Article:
Colorado’s wildfire season ignited all at once this week, with at least five blazes claiming homes, causing evacuations and stretching the state’s firefighting capability to its limits.
It also ignited another political debate, as Republican politicians took to Twitter to complain that a new law authorizing the state to purchase its own fleet of air tankers was amended to make funding the program discretionary rather than mandatory.
As a result, Colorado has the legal clearance to buy up to three 3,000-gallon large air tankers and three tactical aircraft, but no money has been appropriated for the purchases.
Aircraft from other states have been summoned to help fight fires in southern and central Colorado, but when the most destructive one flared up — the Black Forest fire, which by Wednesday afternoon has destroyed as many as 100 homes in a neighborhood north of Colorado Springs — bill sponsor Sen. Steve King texted fellow Republican Sen. Greg Brophy with the message “no aircraft available.”
King called the lack of funding for the air tanker fleet the “biggest failure” of the Democratic-dominated legislative session.
“Colorado has four million acres of dead trees and we are one lightning strike, one accidental match strike, one intentional arsonist or terrorist match strike away from a catastrophic fire that will change Colorado for generations to come,” King said. “God help us and our lower basin neighbors if one of those catastrophic fires are in our watersheds.”
Had the bill been fully funded, the planes wouldn’t have been available for these fires, Brophy said, “but what’s happening right now underscores how important it is to take this action because we will have fires again next year.”
The airplanes will cost the state $17.5 million in initial funding and about $7 million per year in maintenance. Brophy said there was money available to start building the fleet.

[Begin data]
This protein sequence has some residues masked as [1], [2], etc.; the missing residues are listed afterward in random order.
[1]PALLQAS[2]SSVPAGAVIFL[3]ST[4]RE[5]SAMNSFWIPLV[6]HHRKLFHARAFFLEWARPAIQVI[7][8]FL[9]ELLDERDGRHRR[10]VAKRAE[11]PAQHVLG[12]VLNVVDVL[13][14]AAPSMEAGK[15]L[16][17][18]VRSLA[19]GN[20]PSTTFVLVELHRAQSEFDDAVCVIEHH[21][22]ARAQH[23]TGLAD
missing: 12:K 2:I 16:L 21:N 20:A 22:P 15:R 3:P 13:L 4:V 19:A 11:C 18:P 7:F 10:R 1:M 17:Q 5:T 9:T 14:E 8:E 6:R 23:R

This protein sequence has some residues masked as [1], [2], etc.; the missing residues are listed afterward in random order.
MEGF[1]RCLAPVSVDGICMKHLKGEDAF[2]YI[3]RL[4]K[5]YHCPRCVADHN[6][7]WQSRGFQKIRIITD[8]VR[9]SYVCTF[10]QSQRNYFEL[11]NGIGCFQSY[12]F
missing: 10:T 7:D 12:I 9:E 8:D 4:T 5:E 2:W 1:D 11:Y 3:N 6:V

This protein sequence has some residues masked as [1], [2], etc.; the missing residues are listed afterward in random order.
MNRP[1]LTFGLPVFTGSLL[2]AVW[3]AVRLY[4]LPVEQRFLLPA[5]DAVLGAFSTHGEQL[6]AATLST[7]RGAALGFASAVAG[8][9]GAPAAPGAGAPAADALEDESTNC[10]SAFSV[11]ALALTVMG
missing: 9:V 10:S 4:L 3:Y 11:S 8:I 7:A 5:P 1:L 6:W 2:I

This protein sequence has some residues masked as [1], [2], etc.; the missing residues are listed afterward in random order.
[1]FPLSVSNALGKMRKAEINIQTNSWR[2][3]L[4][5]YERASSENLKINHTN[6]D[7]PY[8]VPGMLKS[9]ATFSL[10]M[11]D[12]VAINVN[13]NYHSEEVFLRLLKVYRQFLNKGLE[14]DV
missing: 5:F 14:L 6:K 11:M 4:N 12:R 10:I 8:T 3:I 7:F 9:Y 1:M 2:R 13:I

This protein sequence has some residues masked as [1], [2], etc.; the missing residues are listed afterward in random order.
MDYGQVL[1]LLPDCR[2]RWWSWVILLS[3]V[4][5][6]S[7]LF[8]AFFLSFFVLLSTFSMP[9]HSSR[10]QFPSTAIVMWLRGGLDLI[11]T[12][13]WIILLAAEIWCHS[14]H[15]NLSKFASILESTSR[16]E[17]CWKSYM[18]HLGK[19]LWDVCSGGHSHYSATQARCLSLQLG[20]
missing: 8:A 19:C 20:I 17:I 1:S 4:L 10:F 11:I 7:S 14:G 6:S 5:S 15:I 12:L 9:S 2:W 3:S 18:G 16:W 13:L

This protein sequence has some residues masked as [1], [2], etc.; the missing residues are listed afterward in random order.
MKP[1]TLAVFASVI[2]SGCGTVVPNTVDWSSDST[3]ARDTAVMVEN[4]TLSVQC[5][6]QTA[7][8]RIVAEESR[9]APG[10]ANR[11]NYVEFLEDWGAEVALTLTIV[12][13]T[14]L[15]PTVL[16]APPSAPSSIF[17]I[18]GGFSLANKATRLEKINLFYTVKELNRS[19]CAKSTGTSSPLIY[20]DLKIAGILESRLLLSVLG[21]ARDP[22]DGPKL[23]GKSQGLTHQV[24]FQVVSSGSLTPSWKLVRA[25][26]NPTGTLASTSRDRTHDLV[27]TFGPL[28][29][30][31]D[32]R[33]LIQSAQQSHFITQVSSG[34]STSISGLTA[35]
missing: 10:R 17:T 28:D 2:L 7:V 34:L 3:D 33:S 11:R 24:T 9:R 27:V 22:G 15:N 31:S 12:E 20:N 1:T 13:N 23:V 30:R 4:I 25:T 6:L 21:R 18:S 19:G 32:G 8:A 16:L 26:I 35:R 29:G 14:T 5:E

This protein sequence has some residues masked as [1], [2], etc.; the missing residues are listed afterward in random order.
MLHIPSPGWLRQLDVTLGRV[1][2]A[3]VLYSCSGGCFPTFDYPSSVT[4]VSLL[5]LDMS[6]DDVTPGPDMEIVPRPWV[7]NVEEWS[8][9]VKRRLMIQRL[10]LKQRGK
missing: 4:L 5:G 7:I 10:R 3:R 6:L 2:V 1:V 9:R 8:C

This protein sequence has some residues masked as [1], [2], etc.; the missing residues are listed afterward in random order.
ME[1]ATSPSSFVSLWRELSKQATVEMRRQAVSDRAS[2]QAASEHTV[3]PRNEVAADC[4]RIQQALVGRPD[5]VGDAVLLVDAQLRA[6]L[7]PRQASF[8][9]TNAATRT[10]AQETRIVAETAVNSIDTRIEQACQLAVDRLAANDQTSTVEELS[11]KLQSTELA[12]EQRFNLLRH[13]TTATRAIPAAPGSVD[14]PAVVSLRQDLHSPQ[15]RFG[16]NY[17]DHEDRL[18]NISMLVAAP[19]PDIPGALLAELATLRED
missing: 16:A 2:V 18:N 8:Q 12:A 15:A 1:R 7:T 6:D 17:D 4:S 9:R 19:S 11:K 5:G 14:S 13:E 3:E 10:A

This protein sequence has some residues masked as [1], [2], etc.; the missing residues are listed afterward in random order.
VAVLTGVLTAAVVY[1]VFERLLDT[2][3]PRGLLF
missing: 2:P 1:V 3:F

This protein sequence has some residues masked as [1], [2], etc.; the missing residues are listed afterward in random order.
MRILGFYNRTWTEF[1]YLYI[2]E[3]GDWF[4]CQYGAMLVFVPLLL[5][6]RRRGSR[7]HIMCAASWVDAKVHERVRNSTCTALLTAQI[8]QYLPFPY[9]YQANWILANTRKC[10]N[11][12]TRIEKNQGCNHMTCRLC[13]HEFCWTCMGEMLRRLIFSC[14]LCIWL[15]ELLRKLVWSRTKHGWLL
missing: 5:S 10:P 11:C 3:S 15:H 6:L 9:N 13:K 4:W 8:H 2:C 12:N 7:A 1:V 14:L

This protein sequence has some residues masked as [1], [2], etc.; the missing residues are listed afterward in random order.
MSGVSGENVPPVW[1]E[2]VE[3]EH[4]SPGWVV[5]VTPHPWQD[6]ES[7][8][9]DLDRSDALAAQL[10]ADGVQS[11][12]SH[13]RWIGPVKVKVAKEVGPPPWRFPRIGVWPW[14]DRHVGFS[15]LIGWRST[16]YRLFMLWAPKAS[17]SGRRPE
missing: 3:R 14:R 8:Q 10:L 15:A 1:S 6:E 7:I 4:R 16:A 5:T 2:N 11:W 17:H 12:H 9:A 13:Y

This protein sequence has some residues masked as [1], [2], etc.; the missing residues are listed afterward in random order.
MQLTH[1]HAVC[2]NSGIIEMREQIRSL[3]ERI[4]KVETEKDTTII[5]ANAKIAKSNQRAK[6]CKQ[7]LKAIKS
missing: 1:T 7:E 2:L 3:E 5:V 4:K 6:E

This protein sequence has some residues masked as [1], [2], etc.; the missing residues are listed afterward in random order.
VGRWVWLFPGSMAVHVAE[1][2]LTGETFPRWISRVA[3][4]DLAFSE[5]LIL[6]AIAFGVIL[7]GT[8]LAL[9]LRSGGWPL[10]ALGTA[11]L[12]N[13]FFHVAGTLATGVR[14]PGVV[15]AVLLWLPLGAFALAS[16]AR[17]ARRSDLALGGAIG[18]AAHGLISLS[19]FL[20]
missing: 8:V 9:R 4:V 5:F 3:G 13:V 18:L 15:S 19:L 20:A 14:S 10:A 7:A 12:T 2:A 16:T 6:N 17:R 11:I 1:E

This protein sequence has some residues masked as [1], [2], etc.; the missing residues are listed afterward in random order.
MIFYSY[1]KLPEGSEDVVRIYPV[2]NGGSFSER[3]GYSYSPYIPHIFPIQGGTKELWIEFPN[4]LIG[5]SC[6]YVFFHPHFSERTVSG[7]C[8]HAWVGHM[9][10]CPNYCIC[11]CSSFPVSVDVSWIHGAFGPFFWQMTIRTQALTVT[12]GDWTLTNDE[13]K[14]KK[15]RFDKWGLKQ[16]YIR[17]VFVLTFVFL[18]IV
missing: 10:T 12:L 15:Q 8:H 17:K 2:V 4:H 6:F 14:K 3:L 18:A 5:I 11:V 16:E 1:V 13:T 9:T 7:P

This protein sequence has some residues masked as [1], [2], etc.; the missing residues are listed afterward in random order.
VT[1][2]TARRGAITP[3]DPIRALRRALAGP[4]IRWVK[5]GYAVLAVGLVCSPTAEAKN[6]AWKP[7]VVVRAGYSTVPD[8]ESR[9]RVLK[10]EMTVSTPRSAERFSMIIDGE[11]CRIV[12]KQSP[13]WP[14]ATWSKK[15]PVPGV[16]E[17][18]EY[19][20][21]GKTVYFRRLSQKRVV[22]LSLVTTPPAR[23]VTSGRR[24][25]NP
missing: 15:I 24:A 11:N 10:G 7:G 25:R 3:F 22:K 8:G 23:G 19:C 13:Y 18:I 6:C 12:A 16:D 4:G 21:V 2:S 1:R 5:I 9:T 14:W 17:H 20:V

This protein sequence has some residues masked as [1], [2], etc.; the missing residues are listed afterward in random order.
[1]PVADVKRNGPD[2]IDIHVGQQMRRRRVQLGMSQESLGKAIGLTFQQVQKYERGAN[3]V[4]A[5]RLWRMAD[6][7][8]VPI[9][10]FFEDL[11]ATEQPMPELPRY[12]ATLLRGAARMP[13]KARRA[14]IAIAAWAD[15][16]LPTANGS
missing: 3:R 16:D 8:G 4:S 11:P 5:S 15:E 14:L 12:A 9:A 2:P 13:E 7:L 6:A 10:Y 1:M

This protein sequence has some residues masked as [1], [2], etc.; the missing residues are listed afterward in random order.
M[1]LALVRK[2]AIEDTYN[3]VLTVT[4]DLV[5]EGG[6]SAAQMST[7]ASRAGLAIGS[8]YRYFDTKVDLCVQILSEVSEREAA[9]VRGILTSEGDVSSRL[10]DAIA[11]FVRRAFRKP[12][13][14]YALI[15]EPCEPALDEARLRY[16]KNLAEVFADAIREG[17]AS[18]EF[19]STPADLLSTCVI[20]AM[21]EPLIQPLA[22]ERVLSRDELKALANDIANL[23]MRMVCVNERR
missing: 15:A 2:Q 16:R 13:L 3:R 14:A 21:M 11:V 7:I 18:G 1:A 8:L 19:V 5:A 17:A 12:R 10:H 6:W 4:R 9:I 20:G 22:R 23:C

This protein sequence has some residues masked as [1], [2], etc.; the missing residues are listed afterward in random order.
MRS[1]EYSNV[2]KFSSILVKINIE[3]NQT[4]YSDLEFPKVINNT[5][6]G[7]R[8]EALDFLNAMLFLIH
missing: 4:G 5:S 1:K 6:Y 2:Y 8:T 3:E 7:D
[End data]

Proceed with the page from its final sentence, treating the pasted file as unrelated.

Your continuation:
“We identified numerous sources for the funds,” he said. “We just had no leadership from the first floor, none. The governor failed to make basic security for folks in that wildland-urban interface a priority.”
Wildfires are common in Colorado, which is enduring years-long drought conditions combined with a beetle epidemic that has filled state forests with dead trees to fuel the fires. Rarely have so many broken out at once and firefighting efforts are further hampered by forecasts of record-breaking temperatures in the coming days with little or no precipitation.
“Colorado is heading into a period where we will have above-normal temperatures and below-normal precipitation, so the fire danger will increase,” said Boyd Lebeda, district forester for the Colorado State Forest Service, in a press release.
The largest fire, burning at around 4,000 acres in the Royal Gorge in southern Colorado, was originally thought to have threatened the Royal Gorge Bridge, a state historical landmark, but fire managers said Wednesday that they believe it to be OK.
Although it was the legislature that changed the fleet’s funding from mandatory to discretionary, some lawmakers, including King, met with Hickenlooper’s staff before he signed the bill to encourage him to find funding somewhere.
“If they wanted to,” he said, “there’s no doubt in my mind they could find the money to do it.”
In a press release on Wednesday, Hickenlooper said the original bill didn’t identify any funding sources for the cost of the air tanker fleet and said that spending money on planes, pilots, mechanics and aircraft hangers would represent a “massive fiscal impact.”
Lawmakers were prompted to introduce the air tanker fleet bill, which passed with bipartisan support, after one of the most destructive wildfire seasons in state history last year.
“It’s very frustrating,” King said. “I think this is one of the tenants of government. You’re there for public order, you’re there for public safety and this apparently doesn’t rise above the radar for this administration, for this governor and for the Democrat majority in the House and Senate.”
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